Those suffering from type 2 diabetes are often looking for a healthy plan that can help them lose weight and manage their diabetes at the same time.
While Weight Watchers is one of the most popular diet programs available, it is not designed for those with diabetes. Weight Watchers has been around for over 40 years, and the program embraces several principles of healthy living. However, because the program is not for diabetics, you should seek advice from your health care professional for adaptations that can be made to the program.
One thing that can make Weight Watchers somewhat difficult to follow for those with type 2 diabetes is the fact that you cannot convert the PointsPlus system into diabetes exchanges or grams of carbohydrates. Another is that Weight Watchers recommends those with diabetes choose foods with a low glycemic index. If you choose to follow a low GI diet, you really have no need for the Weight Watchers PointsPlus plan.
Weight Watchers is a lifestyle program that is better suited for those that have not been told to follow a specific diet or exercise regimen by their doctor. Our resident pharmacist Dr. Sarah Khan warns that carbohydrates don’t have enough of a focus on the program.
“The diabetic diet consists of eating less than 130 carbs per day and Weight Watchers may not have a clear diabetic guideline for that,” she said. “When I say carbs I mean whole grain like whole wheat pastas, breads and brown rice. They have a lesser effect on blood sugar. Eating things like pasta, breads and rice that are not whole grain make the sugar go up dramatically and in type 2 diabetics this can force insulin levels up as well. I encourage people to go on diabetic diets and to eat nutrient dense food with lean meats, protein and fiber rich foods.”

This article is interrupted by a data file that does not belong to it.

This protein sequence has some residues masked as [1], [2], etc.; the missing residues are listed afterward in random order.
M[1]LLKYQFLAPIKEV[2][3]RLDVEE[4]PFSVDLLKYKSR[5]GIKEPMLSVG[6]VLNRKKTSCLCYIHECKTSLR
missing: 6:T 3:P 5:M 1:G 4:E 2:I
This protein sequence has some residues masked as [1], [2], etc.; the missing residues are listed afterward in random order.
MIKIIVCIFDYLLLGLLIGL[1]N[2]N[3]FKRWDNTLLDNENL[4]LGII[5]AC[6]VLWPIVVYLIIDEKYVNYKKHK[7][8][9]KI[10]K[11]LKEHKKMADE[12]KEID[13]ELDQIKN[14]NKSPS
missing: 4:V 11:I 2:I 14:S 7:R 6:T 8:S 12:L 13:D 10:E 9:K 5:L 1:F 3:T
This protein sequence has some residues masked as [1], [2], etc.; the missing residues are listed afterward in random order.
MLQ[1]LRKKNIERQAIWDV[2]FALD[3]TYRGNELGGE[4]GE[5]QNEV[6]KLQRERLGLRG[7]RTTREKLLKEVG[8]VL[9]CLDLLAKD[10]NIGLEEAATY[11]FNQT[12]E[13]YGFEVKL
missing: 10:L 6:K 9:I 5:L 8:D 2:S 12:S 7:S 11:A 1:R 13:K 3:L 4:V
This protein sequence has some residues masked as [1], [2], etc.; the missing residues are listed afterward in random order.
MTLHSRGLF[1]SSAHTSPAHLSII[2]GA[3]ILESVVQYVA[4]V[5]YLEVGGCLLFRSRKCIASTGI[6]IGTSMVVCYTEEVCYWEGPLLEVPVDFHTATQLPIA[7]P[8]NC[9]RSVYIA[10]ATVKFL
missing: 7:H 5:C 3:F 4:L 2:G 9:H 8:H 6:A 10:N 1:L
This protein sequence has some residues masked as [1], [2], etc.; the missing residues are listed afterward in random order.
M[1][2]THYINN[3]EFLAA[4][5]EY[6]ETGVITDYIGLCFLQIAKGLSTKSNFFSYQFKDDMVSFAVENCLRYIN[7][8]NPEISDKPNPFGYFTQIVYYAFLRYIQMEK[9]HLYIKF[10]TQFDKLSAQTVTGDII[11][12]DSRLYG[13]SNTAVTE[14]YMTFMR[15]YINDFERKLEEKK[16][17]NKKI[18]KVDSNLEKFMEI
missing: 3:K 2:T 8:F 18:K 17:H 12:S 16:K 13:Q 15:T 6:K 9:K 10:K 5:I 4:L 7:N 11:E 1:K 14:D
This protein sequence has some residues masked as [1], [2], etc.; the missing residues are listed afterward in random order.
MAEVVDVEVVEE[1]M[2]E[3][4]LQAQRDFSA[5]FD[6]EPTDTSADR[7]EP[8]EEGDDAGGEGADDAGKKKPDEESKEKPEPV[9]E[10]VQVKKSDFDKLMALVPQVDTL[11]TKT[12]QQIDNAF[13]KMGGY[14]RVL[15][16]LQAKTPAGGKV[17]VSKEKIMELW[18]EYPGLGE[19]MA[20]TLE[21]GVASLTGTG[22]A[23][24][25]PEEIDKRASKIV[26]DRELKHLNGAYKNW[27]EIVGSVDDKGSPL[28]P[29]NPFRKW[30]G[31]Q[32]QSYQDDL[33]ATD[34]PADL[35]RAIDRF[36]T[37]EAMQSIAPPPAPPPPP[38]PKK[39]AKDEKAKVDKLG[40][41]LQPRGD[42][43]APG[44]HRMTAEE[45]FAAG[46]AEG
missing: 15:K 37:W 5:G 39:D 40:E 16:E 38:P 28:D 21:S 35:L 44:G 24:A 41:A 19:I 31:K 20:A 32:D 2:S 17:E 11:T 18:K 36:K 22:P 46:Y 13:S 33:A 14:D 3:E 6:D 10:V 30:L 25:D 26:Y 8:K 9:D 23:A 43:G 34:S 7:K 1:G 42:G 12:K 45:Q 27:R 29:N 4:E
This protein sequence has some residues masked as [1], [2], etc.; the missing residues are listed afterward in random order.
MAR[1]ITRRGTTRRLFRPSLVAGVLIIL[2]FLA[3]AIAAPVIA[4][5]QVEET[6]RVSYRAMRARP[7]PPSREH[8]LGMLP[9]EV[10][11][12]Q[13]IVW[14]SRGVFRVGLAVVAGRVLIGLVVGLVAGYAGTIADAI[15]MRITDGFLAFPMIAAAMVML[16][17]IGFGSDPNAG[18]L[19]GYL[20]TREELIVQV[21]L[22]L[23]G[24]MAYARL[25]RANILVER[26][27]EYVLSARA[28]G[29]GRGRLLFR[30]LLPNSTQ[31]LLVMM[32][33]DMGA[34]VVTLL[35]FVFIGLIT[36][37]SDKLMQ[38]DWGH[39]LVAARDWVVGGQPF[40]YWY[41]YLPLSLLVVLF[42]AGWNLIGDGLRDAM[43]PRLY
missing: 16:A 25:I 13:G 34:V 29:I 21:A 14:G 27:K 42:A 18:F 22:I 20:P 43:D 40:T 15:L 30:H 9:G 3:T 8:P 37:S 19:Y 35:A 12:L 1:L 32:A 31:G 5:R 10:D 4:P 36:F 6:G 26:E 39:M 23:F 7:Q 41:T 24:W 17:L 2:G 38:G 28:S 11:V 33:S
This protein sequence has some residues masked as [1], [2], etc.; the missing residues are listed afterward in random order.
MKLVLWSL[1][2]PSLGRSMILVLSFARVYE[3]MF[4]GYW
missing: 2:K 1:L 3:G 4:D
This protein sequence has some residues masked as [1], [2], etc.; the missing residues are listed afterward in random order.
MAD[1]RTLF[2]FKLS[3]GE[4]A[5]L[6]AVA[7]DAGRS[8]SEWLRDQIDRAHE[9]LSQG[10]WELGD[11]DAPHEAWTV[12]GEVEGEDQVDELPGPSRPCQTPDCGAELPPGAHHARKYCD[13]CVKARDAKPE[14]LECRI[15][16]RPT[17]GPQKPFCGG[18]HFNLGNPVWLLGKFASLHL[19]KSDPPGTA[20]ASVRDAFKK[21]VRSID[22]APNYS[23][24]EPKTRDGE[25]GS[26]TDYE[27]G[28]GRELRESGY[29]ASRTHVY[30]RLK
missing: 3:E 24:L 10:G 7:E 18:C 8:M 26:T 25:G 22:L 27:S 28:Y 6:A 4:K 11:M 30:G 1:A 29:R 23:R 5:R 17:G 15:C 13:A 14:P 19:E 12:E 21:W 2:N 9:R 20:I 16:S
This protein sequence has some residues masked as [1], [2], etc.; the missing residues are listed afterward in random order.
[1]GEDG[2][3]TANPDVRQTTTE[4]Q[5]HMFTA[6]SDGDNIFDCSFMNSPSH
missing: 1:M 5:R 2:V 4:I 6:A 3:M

Thankfully, there are helpful options for those with diabetes that want to lose weight. The key is to find a diet program that can safely meet your needs as a diabetic without being too complicated. As Dr. Sarah says, find a program that includes healthy foods and the proper types of carbs. Always seek advice from your physician or nutritionist for assurance that you are following a plan that is appropriate for your health needs.
September 16th, 2011